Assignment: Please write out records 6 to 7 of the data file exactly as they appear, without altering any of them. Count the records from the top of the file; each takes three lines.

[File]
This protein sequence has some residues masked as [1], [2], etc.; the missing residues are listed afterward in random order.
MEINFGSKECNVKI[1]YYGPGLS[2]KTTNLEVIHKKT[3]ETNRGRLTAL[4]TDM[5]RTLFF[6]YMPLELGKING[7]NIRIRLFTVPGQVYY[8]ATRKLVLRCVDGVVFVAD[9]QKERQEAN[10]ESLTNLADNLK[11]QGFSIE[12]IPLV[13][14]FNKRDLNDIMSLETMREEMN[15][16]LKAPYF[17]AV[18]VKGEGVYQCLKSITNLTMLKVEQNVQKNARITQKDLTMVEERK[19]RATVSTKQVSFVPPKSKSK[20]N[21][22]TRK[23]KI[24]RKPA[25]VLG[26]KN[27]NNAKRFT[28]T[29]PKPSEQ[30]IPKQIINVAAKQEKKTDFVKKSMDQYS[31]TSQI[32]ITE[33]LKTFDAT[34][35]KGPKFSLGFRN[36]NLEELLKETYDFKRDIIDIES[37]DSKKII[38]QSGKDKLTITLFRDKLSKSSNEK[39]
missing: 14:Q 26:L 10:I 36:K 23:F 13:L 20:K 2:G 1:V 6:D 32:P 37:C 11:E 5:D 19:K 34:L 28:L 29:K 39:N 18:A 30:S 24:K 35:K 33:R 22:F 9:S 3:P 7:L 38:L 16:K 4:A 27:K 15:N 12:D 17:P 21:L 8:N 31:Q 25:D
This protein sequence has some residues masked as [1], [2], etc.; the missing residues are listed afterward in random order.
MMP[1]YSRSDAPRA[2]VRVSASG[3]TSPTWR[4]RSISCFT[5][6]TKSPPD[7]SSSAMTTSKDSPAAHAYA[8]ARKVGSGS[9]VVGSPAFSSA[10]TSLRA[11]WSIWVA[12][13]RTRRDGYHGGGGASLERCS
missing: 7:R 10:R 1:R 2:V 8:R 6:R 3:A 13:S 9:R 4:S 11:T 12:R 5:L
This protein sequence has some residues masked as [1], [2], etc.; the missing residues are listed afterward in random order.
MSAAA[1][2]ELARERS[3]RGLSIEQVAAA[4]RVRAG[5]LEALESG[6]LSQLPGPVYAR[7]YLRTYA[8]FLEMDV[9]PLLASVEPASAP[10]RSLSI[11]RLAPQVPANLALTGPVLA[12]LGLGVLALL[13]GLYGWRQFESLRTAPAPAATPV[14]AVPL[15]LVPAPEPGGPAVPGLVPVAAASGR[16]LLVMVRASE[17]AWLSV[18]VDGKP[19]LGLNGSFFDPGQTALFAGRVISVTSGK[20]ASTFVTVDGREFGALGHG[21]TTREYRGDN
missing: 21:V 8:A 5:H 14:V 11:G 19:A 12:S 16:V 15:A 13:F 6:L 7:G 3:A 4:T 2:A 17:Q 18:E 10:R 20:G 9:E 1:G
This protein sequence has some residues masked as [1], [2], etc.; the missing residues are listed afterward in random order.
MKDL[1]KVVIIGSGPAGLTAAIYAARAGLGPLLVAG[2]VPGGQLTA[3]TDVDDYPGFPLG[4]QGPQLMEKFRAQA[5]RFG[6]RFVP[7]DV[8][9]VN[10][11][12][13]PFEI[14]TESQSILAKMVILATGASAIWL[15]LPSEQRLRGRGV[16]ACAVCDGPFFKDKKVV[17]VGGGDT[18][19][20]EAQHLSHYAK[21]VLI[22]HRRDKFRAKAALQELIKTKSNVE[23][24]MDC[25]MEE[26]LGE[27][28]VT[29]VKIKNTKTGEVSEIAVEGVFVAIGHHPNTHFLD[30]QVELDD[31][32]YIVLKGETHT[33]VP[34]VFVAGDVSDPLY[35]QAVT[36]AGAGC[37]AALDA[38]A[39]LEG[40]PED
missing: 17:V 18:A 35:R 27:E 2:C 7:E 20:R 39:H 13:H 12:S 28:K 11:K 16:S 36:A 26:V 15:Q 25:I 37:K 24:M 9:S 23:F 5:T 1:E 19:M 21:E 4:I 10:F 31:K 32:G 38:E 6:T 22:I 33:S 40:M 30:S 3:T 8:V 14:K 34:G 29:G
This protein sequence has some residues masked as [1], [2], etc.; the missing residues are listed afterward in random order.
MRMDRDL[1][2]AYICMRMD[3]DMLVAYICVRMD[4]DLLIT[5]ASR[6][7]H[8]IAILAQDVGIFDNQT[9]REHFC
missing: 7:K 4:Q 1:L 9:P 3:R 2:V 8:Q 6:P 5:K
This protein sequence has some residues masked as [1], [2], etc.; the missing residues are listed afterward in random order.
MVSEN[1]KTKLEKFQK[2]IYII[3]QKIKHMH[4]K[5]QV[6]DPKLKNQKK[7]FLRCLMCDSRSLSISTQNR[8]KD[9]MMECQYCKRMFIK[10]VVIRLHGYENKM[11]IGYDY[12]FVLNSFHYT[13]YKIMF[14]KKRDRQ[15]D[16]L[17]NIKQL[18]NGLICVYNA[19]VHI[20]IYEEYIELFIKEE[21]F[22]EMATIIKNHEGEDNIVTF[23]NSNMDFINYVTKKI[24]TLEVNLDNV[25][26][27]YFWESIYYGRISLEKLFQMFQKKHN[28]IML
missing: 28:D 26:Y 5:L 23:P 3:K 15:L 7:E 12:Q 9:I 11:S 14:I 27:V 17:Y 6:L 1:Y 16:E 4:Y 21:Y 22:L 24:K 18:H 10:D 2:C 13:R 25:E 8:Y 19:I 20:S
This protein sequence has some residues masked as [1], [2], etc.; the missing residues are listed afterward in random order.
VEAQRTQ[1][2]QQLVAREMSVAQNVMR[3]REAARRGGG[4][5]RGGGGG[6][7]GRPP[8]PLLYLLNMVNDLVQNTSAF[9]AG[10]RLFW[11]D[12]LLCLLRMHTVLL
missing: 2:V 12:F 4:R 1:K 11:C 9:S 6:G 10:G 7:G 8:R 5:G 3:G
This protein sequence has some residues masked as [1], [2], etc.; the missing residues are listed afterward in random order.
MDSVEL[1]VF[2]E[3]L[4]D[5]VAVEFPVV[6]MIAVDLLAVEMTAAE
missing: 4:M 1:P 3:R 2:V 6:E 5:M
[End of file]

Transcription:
This protein sequence has some residues masked as [1], [2], etc.; the missing residues are listed afterward in random order.
MVSEN[1]KTKLEKFQK[2]IYII[3]QKIKHMH[4]K[5]QV[6]DPKLKNQKK[7]FLRCLMCDSRSLSISTQNR[8]KD[9]MMECQYCKRMFIK[10]VVIRLHGYENKM[11]IGYDY[12]FVLNSFHYT[13]YKIMF[14]KKRDRQ[15]D[16]L[17]NIKQL[18]NGLICVYNA[19]VHI[20]IYEEYIELFIKEE[21]F[22]EMATIIKNHEGEDNIVTF[23]NSNMDFINYVTKKI[24]TLEVNLDNV[25][26][27]YFWESIYYGRISLEKLFQMFQKKHN[28]IML
missing: 28:D 26:Y 5:L 23:P 3:K 15:L 7:E 12:Q 9:I 11:S 14:I 27:V 17:Y 6:L 1:Y 16:E 4:Y 21:Y 22:L 24:K 18:H 10:D 2:C 13:R 25:E 8:Y 19:I 20:S
This protein sequence has some residues masked as [1], [2], etc.; the missing residues are listed afterward in random order.
VEAQRTQ[1][2]QQLVAREMSVAQNVMR[3]REAARRGGG[4][5]RGGGGG[6][7]GRPP[8]PLLYLLNMVNDLVQNTSAF[9]AG[10]RLFW[11]D[12]LLCLLRMHTVLL
missing: 2:V 12:F 4:R 1:K 11:C 9:S 6:G 10:G 7:G 8:R 5:G 3:G